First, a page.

Just Another Profile of Profiling

racism \ a belief that race is the primary determinant of human traits and capacities and that racial differences produce and inherent superiority of a particular race (Webster’s New collegiate Dictionary 150th Anniversary Edition)

The Trayvon Martin case has once again prompted a call for a dialog about racial profiling. Usually this means that the black community wants the white community to understand that they find profiling to be demeaning and sometimes potentially dangerous. That is understandable. Profiling in its most basic form is a kind of stereotyping. Many cultures and subcultures are stereotyped in derogatory ways and when a person of a certain culture, especially one who is aware of the stereotype and works hard to overcome it is, however judged in that way, it is insulting and demeaning.

Any truly productive examination of profiling however has to look beyond the rhetoric, to seek the real reasons why certain groups of people are profiled. More often than not, it has nothing to do with skin color; rather it is a reaction to the behaviors of a large portion of people within a particular group. We all profile to some degree. Anytime we approach a person we don’t know, we subconsciously size them up to determine whether or not they are a threat to our safety. If that person appears by his looks or actions to be a threat we will behave in a defensive manner.
That is not racism. It is human nature. Black people are not the only ones who deal with this, Many Muslims who choose to dress in the traditional Muslim fashion are also profiled because of the terrorism committed by Islamic extremists. The main reason why black people, particularly young black males, are often looked upon with suspicion is not because they are black, but because young black males commit a disproportionate number of violent crimes. These young men usually dress and behave in a way that is meant to be provocative, (baggy pants with underwear showing, hoodies and jackets during the summer). When young black males who are not out looking for trouble choose for whatever reason (usually because they think it looks cool) to imitate the troublemakers they will be perceived as being part of that group. After all, if it looks like a duck, walks like a duck, and quacks like a duck, it probably is a duck. In fact, young white males who choose to dress and behave in this manner are also looked upon with suspicion.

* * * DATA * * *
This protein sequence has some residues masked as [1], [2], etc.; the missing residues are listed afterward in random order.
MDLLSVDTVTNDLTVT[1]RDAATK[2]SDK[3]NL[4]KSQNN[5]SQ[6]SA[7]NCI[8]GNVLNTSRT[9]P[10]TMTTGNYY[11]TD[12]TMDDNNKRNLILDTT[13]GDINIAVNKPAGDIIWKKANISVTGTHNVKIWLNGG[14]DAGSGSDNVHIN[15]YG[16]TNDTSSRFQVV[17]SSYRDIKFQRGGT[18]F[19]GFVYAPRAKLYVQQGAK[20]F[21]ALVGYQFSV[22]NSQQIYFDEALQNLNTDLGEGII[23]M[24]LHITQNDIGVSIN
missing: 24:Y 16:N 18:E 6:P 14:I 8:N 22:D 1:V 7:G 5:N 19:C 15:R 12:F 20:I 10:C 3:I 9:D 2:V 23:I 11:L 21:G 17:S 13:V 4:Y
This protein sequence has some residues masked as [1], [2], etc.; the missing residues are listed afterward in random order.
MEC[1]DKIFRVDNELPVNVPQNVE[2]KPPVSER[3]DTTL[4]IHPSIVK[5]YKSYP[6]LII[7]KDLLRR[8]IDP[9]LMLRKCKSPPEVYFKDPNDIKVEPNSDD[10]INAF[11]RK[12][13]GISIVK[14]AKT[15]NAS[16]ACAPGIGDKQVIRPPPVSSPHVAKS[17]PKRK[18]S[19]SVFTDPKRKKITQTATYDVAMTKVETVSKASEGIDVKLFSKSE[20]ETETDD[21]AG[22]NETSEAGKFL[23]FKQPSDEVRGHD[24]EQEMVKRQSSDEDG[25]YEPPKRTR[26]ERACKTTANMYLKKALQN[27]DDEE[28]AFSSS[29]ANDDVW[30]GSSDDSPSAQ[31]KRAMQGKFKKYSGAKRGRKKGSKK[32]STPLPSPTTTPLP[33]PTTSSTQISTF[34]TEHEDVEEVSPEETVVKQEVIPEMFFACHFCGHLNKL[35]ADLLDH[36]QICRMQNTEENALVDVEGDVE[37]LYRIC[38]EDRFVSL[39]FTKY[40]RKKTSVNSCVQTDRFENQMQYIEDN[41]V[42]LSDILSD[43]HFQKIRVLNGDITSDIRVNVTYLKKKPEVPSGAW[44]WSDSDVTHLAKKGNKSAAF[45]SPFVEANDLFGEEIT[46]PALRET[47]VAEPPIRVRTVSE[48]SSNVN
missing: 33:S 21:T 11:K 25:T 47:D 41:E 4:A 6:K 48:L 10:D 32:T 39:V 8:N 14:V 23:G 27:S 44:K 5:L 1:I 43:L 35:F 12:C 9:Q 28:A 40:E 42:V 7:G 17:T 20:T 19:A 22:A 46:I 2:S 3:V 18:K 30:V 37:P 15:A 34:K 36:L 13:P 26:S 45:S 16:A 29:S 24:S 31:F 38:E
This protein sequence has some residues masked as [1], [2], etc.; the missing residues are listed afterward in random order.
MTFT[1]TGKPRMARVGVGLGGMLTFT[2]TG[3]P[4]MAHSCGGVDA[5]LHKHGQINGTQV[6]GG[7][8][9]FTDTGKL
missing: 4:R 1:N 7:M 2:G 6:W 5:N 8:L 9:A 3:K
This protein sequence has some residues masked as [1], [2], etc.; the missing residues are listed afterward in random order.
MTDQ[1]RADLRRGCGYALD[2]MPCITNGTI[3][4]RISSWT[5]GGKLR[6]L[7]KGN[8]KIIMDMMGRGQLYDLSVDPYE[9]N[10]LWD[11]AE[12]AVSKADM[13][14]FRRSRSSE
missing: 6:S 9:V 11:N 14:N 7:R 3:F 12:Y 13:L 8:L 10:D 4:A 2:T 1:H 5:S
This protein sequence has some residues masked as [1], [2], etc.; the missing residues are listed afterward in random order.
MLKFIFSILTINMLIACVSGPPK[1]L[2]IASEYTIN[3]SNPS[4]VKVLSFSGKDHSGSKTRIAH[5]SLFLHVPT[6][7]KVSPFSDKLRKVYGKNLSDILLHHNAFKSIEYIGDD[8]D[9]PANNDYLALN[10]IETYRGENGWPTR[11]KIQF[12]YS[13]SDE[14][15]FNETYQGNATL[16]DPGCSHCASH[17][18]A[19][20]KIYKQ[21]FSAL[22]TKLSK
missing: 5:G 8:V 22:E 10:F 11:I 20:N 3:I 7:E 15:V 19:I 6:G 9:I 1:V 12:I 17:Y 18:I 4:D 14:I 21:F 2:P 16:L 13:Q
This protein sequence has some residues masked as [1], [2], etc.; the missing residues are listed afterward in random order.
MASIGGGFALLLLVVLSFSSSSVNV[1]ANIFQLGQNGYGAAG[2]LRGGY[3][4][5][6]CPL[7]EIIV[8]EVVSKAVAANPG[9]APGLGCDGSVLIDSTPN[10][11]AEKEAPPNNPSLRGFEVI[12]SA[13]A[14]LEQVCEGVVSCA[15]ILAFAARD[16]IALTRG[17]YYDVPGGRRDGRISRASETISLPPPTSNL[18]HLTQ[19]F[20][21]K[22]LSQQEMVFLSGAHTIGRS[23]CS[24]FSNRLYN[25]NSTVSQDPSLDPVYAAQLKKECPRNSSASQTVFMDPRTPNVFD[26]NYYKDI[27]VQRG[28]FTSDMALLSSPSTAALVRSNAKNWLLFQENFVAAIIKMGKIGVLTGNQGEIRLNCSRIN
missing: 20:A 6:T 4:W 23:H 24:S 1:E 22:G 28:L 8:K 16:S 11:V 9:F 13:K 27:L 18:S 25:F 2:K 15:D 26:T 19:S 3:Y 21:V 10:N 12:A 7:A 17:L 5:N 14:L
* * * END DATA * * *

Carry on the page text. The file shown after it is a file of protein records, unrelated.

Most white people want unity with black people and are able to look beyond skin color to see what’s inside. We are bewildered, saddened and insulted when we are accused of racism when it is so obviously not the issue. The black community needs to realize that more often than not, they are being judged by the content of their character and that character, for some in the black community is being found wanting. The people to blame for the mistrust between the black and white communities and the tragedies that result are not the so-called profilers, but the black hoodlums who terrorize not only whites, but their own neighborhoods as well. Beguiling their little brothers into a life of easy money, and wasted lives. Those law-abiding black people who have worked hard, educated themselves, and have become productive members of society who are tired of having to live with the taint of the hoodlums, need to understand that these problems will not be resolved until they look to the inside, of their community. Work with law enforcement and openly condemn the gang culture, and the entitlement culture and come to accept that maybe it isn’t about race after all.

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3 responses

  1. Great post. A black man in a business suit is not going to be viewed as a threat the way a white kid in full gangster get-up is. There are very good reasons for profiling. If a group doesn’t like the stereotypes they are saddled with, they ought to try to change the public’s perception of their group, not just cry racism all the time.

    1. middleagedhousewife | Reply

      HWDU Thanks for the comment. I’ve never owned any slaves nor did my parents or grand parents.I don’t know any black people who have ever been a slave, nor do I know any black people under the age of forty who have suffered the indignities of separate bathrooms,or lunch counters, though their grand parents did. It is time to put the past to rest and quit blaming racism when the real issue is behavior.

  2. […] Just Another Profile of Profiling (middleagedhousewife.wordpress.com) […]

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